The retina has its own blood supply. The central retinal artery enters the optic nerve and fans out over the retinal surface. The blood is then collected through the branch retinal artery, and exits through the central retinal vein, returning to the optic nerve.
Retinal vein occlusion (RVO) is a condition that occurs when the retinal vein (either central or branch) becomes blocked. This effects blood and oxygen supply exiting the eye and causes retinal oedema (or swelling).
Retinal vein occlusions can be partial, with relatively normal oxygen levels, or complete, with very low oxygen levels. Depending on whether the occlusion is partial or complete, vision can range from almost no disturbance to complete vision loss.
There are two types of retinal vein occlusion that can occur:
The main symptom of retinal vein occlusion is a sudden loss of vision. It usually only occurs in one eye.
Retinal vein occlusion is primarily a vascular disease most often occurring in relation to one or more of the following conditions:
Many patients will regain vision over time, even without treatment. However, it rarely returns to normal. The blockage cannot be removed, so treatment focuses on prevention of further blockages and on managing complications such as abnormal vessel growth, or macular oedema (swelling).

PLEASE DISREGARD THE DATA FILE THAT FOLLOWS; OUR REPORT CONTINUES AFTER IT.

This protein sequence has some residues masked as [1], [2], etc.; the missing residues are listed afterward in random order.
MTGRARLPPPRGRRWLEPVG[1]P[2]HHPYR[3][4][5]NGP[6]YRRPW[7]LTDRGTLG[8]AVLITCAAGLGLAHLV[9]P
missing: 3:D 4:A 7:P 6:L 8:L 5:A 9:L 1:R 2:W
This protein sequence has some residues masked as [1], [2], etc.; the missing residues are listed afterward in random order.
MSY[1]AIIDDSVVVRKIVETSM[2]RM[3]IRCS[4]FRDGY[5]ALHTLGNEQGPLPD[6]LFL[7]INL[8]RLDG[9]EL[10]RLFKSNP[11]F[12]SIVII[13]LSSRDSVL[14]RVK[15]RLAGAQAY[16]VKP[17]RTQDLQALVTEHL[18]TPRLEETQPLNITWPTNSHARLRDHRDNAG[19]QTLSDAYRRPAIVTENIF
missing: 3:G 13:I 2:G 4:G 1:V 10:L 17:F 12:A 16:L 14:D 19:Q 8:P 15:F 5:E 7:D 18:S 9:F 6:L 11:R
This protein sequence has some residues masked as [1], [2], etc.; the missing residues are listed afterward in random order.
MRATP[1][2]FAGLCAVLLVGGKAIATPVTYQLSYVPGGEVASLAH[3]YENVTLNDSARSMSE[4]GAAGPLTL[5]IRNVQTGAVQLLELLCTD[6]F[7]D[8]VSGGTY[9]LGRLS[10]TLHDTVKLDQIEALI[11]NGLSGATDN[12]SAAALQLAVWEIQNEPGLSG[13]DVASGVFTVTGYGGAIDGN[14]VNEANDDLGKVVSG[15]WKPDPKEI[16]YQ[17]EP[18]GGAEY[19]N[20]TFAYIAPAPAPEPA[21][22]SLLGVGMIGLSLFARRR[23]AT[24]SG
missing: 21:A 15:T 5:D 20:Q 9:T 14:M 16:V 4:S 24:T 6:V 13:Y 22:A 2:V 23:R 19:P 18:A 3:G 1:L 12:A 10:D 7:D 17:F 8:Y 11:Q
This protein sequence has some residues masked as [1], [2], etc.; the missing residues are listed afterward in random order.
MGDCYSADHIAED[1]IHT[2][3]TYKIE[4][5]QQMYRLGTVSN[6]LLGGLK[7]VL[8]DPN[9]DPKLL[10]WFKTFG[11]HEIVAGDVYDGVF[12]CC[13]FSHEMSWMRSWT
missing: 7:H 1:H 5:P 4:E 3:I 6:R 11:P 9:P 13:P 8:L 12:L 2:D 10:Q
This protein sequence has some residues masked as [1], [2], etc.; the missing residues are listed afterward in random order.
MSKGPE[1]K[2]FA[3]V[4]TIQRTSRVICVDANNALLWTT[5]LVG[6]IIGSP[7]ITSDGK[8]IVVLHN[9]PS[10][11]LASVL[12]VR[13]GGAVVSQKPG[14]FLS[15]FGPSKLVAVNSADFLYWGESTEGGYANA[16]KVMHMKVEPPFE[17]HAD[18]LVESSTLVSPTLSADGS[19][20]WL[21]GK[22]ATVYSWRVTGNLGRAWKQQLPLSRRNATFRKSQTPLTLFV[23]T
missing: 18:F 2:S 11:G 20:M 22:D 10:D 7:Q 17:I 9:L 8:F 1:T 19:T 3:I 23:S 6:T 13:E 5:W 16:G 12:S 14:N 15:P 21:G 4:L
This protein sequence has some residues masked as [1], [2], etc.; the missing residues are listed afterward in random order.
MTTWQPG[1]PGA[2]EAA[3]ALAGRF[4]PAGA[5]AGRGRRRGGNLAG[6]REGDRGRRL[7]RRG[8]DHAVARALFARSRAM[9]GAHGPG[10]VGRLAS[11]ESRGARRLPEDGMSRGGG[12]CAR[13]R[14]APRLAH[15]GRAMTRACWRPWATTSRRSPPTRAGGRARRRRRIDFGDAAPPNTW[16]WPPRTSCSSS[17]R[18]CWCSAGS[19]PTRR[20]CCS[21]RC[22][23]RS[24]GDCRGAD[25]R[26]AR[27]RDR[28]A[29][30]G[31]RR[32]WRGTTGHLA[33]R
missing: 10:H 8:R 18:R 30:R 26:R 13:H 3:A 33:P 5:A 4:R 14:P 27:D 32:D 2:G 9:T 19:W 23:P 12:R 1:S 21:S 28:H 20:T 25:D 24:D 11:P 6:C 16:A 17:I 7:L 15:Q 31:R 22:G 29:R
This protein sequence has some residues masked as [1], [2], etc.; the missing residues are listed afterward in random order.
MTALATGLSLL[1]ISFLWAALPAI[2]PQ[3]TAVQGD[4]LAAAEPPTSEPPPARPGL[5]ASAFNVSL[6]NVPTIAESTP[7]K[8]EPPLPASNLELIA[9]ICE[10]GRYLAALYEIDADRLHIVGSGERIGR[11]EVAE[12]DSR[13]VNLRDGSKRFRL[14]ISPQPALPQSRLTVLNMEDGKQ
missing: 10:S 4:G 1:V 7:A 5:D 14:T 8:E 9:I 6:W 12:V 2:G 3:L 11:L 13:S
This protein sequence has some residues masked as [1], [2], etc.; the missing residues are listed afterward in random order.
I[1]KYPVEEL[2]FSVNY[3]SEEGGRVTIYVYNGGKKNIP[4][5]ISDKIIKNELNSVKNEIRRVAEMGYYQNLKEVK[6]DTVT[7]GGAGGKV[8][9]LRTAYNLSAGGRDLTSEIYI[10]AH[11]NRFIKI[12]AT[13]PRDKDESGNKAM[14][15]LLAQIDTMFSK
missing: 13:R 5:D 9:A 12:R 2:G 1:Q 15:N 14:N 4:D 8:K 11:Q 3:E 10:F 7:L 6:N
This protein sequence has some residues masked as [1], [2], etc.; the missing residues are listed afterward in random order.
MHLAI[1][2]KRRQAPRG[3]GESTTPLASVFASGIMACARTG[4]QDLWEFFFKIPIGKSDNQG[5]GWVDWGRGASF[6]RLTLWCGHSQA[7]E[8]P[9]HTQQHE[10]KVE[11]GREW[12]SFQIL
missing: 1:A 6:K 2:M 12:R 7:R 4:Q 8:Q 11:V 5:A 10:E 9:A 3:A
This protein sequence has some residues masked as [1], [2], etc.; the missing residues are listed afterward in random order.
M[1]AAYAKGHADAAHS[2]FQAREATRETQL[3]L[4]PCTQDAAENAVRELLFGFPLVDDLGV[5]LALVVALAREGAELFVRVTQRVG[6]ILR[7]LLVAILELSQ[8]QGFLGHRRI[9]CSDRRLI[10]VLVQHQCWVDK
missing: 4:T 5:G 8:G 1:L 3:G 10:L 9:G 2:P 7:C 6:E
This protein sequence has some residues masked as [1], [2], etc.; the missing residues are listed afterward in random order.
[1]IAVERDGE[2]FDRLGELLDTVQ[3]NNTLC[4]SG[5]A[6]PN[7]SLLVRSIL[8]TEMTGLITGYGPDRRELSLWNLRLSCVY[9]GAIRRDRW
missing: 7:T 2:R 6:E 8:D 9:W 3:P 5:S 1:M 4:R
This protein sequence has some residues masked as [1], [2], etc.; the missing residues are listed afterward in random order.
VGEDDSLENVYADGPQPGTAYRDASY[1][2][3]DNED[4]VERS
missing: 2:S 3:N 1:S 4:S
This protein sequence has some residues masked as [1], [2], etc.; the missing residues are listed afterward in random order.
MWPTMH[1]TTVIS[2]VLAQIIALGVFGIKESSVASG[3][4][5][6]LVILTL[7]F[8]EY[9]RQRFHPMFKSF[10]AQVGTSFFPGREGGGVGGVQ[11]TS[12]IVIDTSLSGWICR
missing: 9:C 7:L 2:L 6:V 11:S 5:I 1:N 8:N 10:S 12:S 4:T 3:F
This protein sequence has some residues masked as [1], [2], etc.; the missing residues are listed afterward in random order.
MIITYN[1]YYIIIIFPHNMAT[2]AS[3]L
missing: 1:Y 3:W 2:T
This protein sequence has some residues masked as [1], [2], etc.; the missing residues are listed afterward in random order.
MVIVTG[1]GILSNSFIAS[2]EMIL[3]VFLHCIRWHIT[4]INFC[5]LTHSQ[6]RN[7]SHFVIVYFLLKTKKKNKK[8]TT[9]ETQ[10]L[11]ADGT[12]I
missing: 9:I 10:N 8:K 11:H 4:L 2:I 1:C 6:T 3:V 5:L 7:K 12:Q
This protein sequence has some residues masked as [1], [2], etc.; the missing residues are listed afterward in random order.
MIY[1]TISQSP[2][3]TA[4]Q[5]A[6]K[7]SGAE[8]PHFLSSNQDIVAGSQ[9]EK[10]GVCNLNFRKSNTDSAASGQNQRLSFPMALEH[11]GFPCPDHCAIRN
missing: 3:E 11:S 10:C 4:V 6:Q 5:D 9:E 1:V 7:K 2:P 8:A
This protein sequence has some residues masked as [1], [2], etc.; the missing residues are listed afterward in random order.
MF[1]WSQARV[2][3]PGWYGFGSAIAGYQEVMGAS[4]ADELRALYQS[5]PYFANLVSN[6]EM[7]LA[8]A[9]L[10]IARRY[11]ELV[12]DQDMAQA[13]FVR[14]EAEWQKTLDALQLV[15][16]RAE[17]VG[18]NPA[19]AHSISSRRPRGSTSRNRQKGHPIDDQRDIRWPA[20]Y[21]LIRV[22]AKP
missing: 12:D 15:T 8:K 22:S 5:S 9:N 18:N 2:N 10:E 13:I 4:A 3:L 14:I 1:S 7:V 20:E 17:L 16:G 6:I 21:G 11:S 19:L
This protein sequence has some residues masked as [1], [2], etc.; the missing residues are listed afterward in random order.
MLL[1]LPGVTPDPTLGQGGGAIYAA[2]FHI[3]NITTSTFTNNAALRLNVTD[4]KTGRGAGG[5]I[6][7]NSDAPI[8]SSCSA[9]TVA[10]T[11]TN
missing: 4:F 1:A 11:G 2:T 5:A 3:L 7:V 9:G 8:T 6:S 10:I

Sometimes laser can be performed to remove abnormal vessel growth in the eye. Your ophthalmologist will be able to determine whether or not laser treatment will help to improve your condition.
The outcome varies. People who experience retinal vein occlusion often regain useful vision over time.
Blockages cannot be removed once they have occurred, so prevention methods to stop a recurrence are the best way forward. These include medication for blood pressure and cholesterol, adoption of healthy lifestyle habits, and improved diabetes control. Having macular oedema or glaucoma is more likely to lead to a poor outcome.